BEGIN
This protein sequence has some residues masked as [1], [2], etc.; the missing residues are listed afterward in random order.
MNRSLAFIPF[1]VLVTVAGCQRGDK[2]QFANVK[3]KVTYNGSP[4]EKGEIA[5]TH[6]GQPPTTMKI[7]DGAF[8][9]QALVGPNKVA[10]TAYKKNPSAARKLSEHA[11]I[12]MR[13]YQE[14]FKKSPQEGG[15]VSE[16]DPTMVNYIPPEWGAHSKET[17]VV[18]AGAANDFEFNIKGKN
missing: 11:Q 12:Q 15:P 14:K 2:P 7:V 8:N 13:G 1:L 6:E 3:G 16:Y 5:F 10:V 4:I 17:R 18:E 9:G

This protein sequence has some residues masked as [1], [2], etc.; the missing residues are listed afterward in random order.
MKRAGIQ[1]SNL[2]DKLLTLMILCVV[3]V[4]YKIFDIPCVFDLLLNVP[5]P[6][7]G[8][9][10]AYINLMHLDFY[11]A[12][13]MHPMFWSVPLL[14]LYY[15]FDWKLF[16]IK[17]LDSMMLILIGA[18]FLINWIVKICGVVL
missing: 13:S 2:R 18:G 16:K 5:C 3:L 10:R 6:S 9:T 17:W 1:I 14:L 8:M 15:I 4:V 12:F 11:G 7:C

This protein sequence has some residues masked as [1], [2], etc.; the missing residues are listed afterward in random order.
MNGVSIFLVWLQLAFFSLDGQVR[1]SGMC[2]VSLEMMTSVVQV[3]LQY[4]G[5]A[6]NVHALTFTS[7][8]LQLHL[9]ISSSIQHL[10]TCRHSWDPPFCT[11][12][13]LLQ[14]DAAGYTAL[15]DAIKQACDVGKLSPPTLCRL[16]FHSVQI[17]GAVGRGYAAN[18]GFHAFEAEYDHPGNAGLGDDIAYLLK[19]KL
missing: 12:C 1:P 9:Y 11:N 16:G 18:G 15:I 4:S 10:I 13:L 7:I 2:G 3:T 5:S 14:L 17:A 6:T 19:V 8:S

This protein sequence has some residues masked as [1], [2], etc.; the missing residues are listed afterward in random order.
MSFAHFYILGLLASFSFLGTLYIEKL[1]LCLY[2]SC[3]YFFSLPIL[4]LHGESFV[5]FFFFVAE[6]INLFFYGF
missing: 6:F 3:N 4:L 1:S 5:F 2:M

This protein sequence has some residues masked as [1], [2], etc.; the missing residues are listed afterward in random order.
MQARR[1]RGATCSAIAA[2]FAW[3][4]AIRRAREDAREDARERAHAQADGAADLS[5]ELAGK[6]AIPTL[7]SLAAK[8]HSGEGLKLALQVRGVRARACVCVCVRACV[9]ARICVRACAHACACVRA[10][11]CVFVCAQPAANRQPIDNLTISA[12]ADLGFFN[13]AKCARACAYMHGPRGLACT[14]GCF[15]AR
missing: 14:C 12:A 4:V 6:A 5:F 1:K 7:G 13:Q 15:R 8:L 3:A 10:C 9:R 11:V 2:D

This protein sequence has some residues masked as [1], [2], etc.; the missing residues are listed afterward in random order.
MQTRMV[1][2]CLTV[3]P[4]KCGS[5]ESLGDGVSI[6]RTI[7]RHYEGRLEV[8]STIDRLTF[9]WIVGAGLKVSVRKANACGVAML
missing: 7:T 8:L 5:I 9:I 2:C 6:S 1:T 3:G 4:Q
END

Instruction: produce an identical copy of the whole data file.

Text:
This protein sequence has some residues masked as [1], [2], etc.; the missing residues are listed afterward in random order.
MNRSLAFIPF[1]VLVTVAGCQRGDK[2]QFANVK[3]KVTYNGSP[4]EKGEIA[5]TH[6]GQPPTTMKI[7]DGAF[8][9]QALVGPNKVA[10]TAYKKNPSAARKLSEHA[11]I[12]MR[13]YQE[14]FKKSPQEGG[15]VSE[16]DPTMVNYIPPEWGAHSKET[17]VV[18]AGAANDFEFNIKGKN
missing: 11:Q 12:Q 15:P 14:K 2:P 7:V 8:N 13:G 1:L 6:E 3:G 16:Y 5:F 10:V 4:I 17:R 18:E 9:G

This protein sequence has some residues masked as [1], [2], etc.; the missing residues are listed afterward in random order.
MKRAGIQ[1]SNL[2]DKLLTLMILCVV[3]V[4]YKIFDIPCVFDLLLNVP[5]P[6][7]G[8][9][10]AYINLMHLDFY[11]A[12][13]MHPMFWSVPLL[14]LYY[15]FDWKLF[16]IK[17]LDSMMLILIGA[18]FLINWIVKICGVVL
missing: 13:S 2:R 18:G 16:K 5:C 3:L 10:R 6:S 9:T 17:W 1:I 14:L 8:M 15:I 4:V 12:F 11:G 7:C

This protein sequence has some residues masked as [1], [2], etc.; the missing residues are listed afterward in random order.
MNGVSIFLVWLQLAFFSLDGQVR[1]SGMC[2]VSLEMMTSVVQV[3]LQY[4]G[5]A[6]NVHALTFTS[7][8]LQLHL[9]ISSSIQHL[10]TCRHSWDPPFCT[11][12][13]LLQ[14]DAAGYTAL[15]DAIKQACDVGKLSPPTLCRL[16]FHSVQI[17]GAVGRGYAAN[18]GFHAFEAEYDHPGNAGLGDDIAYLLK[19]KL
missing: 12:C 1:P 9:Y 11:N 16:G 18:G 15:I 4:S 10:I 13:L 7:I 2:G 3:T 5:S 14:L 17:A 6:T 19:V 8:S

This protein sequence has some residues masked as [1], [2], etc.; the missing residues are listed afterward in random order.
MSFAHFYILGLLASFSFLGTLYIEKL[1]LCLY[2]SC[3]YFFSLPIL[4]LHGESFV[5]FFFFVAE[6]INLFFYGF
missing: 6:F 3:N 4:L 1:S 5:F 2:M

This protein sequence has some residues masked as [1], [2], etc.; the missing residues are listed afterward in random order.
MQARR[1]RGATCSAIAA[2]FAW[3][4]AIRRAREDAREDARERAHAQADGAADLS[5]ELAGK[6]AIPTL[7]SLAAK[8]HSGEGLKLALQVRGVRARACVCVCVRACV[9]ARICVRACAHACACVRA[10][11]CVFVCAQPAANRQPIDNLTISA[12]ADLGFFN[13]AKCARACAYMHGPRGLACT[14]GCF[15]AR
missing: 14:C 12:A 4:V 6:A 5:F 1:K 7:G 13:Q 15:R 8:L 3:A 10:C 9:R 11:V 2:D

This protein sequence has some residues masked as [1], [2], etc.; the missing residues are listed afterward in random order.
MQTRMV[1][2]CLTV[3]P[4]KCGS[5]ESLGDGVSI[6]RTI[7]RHYEGRLEV[8]STIDRLTF[9]WIVGAGLKVSVRKANACGVAML
missing: 7:T 8:L 5:I 9:I 2:C 6:S 1:T 3:G 4:Q